Sinnermen and Sara

Sinnermen and Sara were formed in 1963 by guitarist / banjo player Tony Giles, vocalist Ian Clarke, vocalist / guitarist Bob Toop, vocalist / bassist Ray Cartwright, drummer Cyril Faulkener and vocalist / guitarist Ruth, the original ‘Sara’. Managed by Stuart Gledhill, bass player with the Gerry Brown Jazz Band, the group started off small at The Osprey pub in Poole Lane, West Howe before graduating in 1966, to residencies at the White Hart in Barrack Road, Christchurch, The White Buck in Burley and the YMCA folk club where over time they attracted a devoted following.

Sinnermen and Sara (2)
Sinnermen and Sara Left to Right: Bob Toop, Annie Christopher, Ian Clarke, Ray Cartwright & Tony Giles (Photograph courtesy of Annie Christopher)

When Cyril Faulkener married Ruth, he stepped down from performing to become the group’s road manager and Ruth made way for ‘Sara’ mark two, Annie Christopher. Annie had a background in opera and church music before taking a different path by joining The Kingpins, a local rhythm and blues band. She then hooked up with Tubs in Crowd, an eight-piece soul outfit that travelled throughout France in the summer of 1966, plying their trade around the many American Air Force bases in the northeast of the country. She left when the band moved on to southern Germany and returned to Bournemouth, becoming a member of the Michael Toone Dance Band before Sinnermen and Sara invited her to join after she answered an advert in the Bournemouth Echo.

The group gained a recording contract in 1968 with MGM and were marketed as the UK’s equivalent to the Australian folk quartet The Seekers. The label chose a cover of the Trini Lopez song “I’m Coming Home Cindy” (May 1968) as their debut single. They followed up with a self-titled album containing a blend of standard folk tunes including “Banks of the Ohio”, “Won’t Go Hunting With You Jake”, “Master Jack” and “Leaving Liverpool”, a couple of skiffle favourites “Freight Train” and “Pick a Bale of Cotton” plus two contemporary songs, the New Christy Minstrels “Green Green” and Bob Dylan’s “Don’t Think Twice It’s Alright”, the latter became their second single in November 1968.

Sinnermen and Sara (Photograph courtesy of Annie Christopher)

Towards the end of the sixties, the quintet became a regular fixture every Saturday night in the bar and ballroom at the end of Bournemouth pier sharing a bill with a variety of trad jazz bands. They also undertook promotional tours performing at several major concert halls including London’s Royal Festival Hall, Bristol’s Colston Hall, and the Guildhalls in Portsmouth and Southampton. Radio exposure on Wally Whyton’s Country Meets Folk, Jake Thakray’s My Kind of Folk, and an interview on the Tony Blackburn Show increased their popularity, resulting in the formation of their own fan club. However, cracks were beginning to appear due to the old chestnut musical differences. The ensuing shakeup resulted in bassist Ray Cartwright standing aside for Bernie Adelus, manager Stuart Gledhill being replaced, a new agency coming in to handle their bookings and a change in record company from MGM to RCA. The new line up recorded “Time to Say Goodbye” written by Keith Potger of the Seekers, but it never saw the light of day because of the internal wrangling that ripped them apart.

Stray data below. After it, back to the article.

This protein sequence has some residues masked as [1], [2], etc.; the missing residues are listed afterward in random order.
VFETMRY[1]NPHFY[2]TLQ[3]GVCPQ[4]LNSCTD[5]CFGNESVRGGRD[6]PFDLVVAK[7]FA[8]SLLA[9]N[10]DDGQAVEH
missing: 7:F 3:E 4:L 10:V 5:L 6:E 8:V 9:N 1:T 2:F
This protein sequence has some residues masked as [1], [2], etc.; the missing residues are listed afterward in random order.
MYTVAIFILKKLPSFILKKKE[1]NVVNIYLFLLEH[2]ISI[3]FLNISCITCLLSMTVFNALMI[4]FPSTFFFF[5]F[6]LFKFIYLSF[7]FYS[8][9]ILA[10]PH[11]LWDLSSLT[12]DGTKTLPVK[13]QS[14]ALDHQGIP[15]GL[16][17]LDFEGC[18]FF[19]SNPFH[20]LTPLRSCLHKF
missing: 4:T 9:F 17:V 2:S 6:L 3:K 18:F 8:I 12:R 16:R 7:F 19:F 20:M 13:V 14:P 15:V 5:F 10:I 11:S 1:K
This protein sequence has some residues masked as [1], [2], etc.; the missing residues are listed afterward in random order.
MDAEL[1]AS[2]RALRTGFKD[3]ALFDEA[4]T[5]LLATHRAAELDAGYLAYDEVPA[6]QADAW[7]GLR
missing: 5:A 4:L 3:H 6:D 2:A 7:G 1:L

Sugar n’ Spice at the Henry Brown Youth Club (Photograph courtesy of Annie Christopher)

Shortly after the split, Annie formed Sugar ‘n’ Spice with her brothers John and David and sisters Jane and Liz. Over the years she has also sung with The Avon Hyde Band, Rollacoasta and The Smak Band. Tony Giles, Ian Clarke and Bernie Adelus regrouped with Bob Fraser and Liz Sterling as Cinnamon, (see what they did there), but the high-profile shows and recording career was behind them.

Sinnermen and Sara reform for a final concert at the Winter Gardens, 17th July 1993

On Saturday 17th July 1993 the original members, including both Sara’s, Ruth and Annie, returned to the scene of a concert they performed with the Karpaty Polish Dancers in February 1969 at the Bournemouth Winter Gardens. Playing to a packed audience of loyal fans, they performed the old favourites “A Closer Walk With Thee” and a rowdy rendition of “Wild Rover” which earned them a standing ovation. A healthy sum of money was raised for the ‘Save the Winter Gardens’ fund via ticket sales and a specially re-recorded, privately pressed version of their album Sinnermen and Sara – Unplugged. However, their efforts were in vain as the bulldozers moved in fifteen years later to bury the scene of their last hurrah under a car park. As for Sinnermen and Sara, the gig proved to be their last hurrah.

Sinnermen & Sara 1968
Sinnermen and Sara Discography
 Sinnermen and Sara Singles

I’m Coming Home Cindy c/w I’ll Tell My Ma: MGM (MGM 1415) 1968

Don’t Think Twice It’s Alright c/w Buffalo Boy: MGM (MGM 1450) 1968

 Sinnermen and Sara Albums

Sinnermen and Sara: MGM (MGM CS-8099) 1968

Sinnermen and Sara – Unplugged: Private Pressing 1992

2 thoughts on “Sinnermen and Sara

  1. Dear Ian Clark, I didn’t know you did so well, I blame it on joining the air farce, no spelling mistake ?never heard you sing down the shoulder of mutton, All the best, why not reform some of the old days, best wishes Ed Hodges


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